Murali and Thushara hand Sri Lanka the advantage
After heavy morning rain had caused a 90-minute delay, Sri Lanka's bowlers chipped away relentlessly, whittling out six wickets before bad light took the players off with New Zealand having just avoided the follow-on target. Thilan Thushara and Muttiah Muralitharan were Sri Lanka's bowling heroes, while Tim McIntosh, who faced 226 balls for his 69, led the resistance for the visitors. Along the way, Murali passed Shane Warne for the most maidens bowled in Test cricket (1761), and New Zealand were left to rely on their allrounders to take them past the follow-on target.
When Jacob Oram was wrongly given out caught off the pad soon after tea, New Zealand were still in danger of being asked to bat again. But Jesse Ryder, who had got going with a couple of emphatic pulls off Thushara, and Daniel Vettori staved off the spin threat and when the new ball was finally taken after 97 overs, a cover-drive from Ryder ensured that there would be no prospect of an innings defeat.
He went soon after, bowled playing an airy drive at Nuwan Kulasekara, and there was a stroke of fortune for New Zealand just before stumps when Daniel Vettori was palpably plumb to a Murali doosra. Everyone but the umpire was convinced, and Vettori could have been excused a shy grin as he walked off for the day.
McIntosh and Ross Taylor had batted through most of the afternoon, long periods of stolid defence interspersed with moments of real anxiety. McIntosh survived a couple of vociferous leg-before shouts from Murali, while Taylor was twice reprieved, on 15 and 27. Mahela Jayawardene couldn't get his hands to a low chance at slip off Ajantha Mendis, and he was again the injured party as Nuwan Kulasekara spilled a slog-sweep.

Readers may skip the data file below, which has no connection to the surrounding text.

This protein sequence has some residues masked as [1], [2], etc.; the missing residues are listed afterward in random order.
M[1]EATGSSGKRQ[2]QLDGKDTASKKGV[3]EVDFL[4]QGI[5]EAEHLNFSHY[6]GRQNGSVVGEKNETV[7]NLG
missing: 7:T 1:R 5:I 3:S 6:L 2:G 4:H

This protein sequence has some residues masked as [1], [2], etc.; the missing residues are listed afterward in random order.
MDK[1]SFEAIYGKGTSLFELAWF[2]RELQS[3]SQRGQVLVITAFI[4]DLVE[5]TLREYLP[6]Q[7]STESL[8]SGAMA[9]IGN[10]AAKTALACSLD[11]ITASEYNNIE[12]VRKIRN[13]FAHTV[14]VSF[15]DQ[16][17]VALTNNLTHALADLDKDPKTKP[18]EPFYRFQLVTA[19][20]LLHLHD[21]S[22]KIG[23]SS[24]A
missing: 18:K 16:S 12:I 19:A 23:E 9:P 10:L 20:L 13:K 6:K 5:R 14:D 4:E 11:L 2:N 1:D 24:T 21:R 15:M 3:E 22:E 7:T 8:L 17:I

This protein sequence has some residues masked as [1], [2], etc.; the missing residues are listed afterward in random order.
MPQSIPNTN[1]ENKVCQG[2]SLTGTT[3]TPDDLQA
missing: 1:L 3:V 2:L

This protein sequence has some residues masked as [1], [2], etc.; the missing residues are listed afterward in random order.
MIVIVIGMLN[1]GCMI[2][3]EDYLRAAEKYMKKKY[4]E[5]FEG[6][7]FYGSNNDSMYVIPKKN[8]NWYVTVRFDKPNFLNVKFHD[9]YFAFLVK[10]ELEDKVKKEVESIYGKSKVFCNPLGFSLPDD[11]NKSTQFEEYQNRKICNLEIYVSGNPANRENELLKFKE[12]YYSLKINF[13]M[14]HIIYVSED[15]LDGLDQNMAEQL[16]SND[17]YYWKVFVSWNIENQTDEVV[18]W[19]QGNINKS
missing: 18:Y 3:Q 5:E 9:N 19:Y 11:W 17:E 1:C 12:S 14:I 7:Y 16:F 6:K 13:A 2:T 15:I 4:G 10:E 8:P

It was a stroke that Taylor had employed earlier, with one soaring over the rope at square leg, but by and large, attacking strokes were few and far between. McIntosh struck one superb straight six off Mendis, but neither batsman was remotely assured against Murali's wiles, especially with the ball angling in from round the wicket.
The two spinners bowled in tandem for most of the session, but it was only when Mendis was taken off after a 14-over spell that Sri Lanka broke through. Taylor hung his bat out at one from Thushara, and Prasanna Jayawardene did the rest. Soon after, McIntosh's luck ran out. This time, the leg-before shout was marginal, on or just outside the line of off stump, but after a long think, Daryl Harper raised the finger. When McCullum then chopped Thushara onto his stumps, New Zealand were in desperate trouble.
They had managed fine in the abbreviated first session as McIntosh, troubled periodically by the short ball, gritted his way to a half-century. Patel provided stout resistance as the bowlers toiled hard without reward. Murali bowled the first over and was then taken off, and it was Thushara who asked all the initial questions. Patel was sound and confident in defence, nudging the odd single, while McIntosh left the ball alone more often than not. Against the short ball though, he was in all sorts of strife, getting hit first on the shoulder and then flush on the helmet.
Patel's innings was part grit and part good fortune. There was one lovely drive through the covers off Thushara, but it was followed by an awkward shot that flew past the slips as he sought to duck under a bouncer. McIntosh survived a huge shout from Mendis, with the umpire perhaps thinking there was an inside edge, and it looked like it was going to be New Zealand's morning as a rare full toss was pummelled away to take McIntosh to his half-century. But then Murali struck, trapping Patel in front after a 57-ball 26, and it was left to Taylor and McIntosh to rebuild. But so slow and painstaking was the progress, with Murali putting together 29 uninterrupted overs for just 54 runs, that it was only a matter of time before Sri Lankan pressure told.
Dileep Premachandran is an associate editor at Cricinfo